Henry Ford is quoted as having once said “If I had asked people what they wanted, they would have said faster horses.” Not all innovations are as ground breaking as the automobile, but when one approaches an old problem with both a new strategy and improved technology great things can happen. In June Solarflare released an update to OpenOnload (OOL) that introduced TCP Delegated Send, and in late September they will begin shipping the latest version of their Application Onload Engine (AOE) with an advanced FPGA. The combination of these two will result in the capability of turning around a TCP Send in 300ns, compared to roughly 1,700ns today. In latency focused applications a savings of 1,400ns, an 82% improvement, is game changing. To understand how Solarflare pulls this off let’s look at a much simpler example.
My son uses an online exchange to trade Magic cards, and traders are rated on how fast they fill orders. Not much different than NASDAQ processing an order for Apple stock. When my son started he would receive an order on his computer, and search through a heap of cards to find the one necessary to fill that order. He would then go down several flights of stairs to my office to fetch an envelope, and stamp then goes back up to his computer. Next, he would address the envelope, apply the stamp, run back down the stairs and walk the completed trade to the mailbox. Today he has a cache of pre-stamped envelopes with the return addresses pre-written out sitting beside his computer. All his cards are in a binder with an updated index. Filling a trade is a trivial matter. He simply checks the index, pulls the required card from the binder, updates the index, stuffs the card in an envelope, writes the final address on the front, and runs it out to the mailbox. Essentially, this is a Delegated Send. Everything that can be preprocessed in advance of the actual trade is prefetched & prepackaged.
When it comes to TCP and Delegated Send, at the start of the trading day the trading application, through OOL, establishes a TCP connection with the exchange. The trading application then calls a routine in OOL to take over control of the socket’s send path, and to obtain the Ethernet, IP and TCP headers for the connection. The application adds to these a message template and passes the resulting packet template to the FPGA where it remains cached, much like my son’s stack of pre-stamped envelopes. In response to incoming packets arriving at the FPGA causing the RTL trading code to trigger a trade, the trade is then inserted into the pre-formatted packet, the checksum computed, and packet transferred to the exchange. The whole process takes approximately 300ns. When the ACK arrives from the exchange it is then passed transparently back to the trading application through OOL. Now some will point out that other FPGA solutions exist today that enables you to possibly trade at these speeds, but do any of these solutions make it this simple? With some minor modifications to your existing trading application you can quickly take advantage of Delegated Send with the AOE, no other FPGA solution even comes close!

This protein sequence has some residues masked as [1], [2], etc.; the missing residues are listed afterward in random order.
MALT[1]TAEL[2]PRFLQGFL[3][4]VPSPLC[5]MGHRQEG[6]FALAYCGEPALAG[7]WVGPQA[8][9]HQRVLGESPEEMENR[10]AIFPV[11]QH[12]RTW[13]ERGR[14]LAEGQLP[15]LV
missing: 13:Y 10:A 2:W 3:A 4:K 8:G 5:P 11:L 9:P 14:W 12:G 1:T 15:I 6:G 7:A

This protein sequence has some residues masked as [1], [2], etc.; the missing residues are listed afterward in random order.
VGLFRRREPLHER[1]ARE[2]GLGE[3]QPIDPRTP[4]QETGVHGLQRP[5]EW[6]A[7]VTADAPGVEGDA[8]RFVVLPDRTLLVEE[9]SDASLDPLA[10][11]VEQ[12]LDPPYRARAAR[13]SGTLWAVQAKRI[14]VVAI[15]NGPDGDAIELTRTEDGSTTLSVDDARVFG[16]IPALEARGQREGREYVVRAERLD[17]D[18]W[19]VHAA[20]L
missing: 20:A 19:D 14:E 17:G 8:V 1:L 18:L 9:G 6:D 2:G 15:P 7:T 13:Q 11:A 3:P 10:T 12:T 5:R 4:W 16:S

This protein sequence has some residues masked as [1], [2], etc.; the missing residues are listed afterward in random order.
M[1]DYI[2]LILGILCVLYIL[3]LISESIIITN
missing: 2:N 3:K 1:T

So if latency in trading is important to you, and you’d like your orders moving along 1,000ns faster then perhaps it’s time to take a serious look at Delegated Send on Solarflare’s AOE. To learn more please consider checking out this whitepaper.
For those already familiar with Solarflare’s AOE, this new version of the product has several very substantial improvements:
- It leverages the latest Solarflare high-performance ASIC with a PCIe Gen3 interface.
- Flexible, open choice of FPGA PCS/MAC.
- All FDK modules, and examples delivered with full source code.
- Sample implementations of 10GbE & 40GbE pass-through (requires PCS/MAC).
- Sample implementations of all four 1600MHz DDR3 AOE memory channels.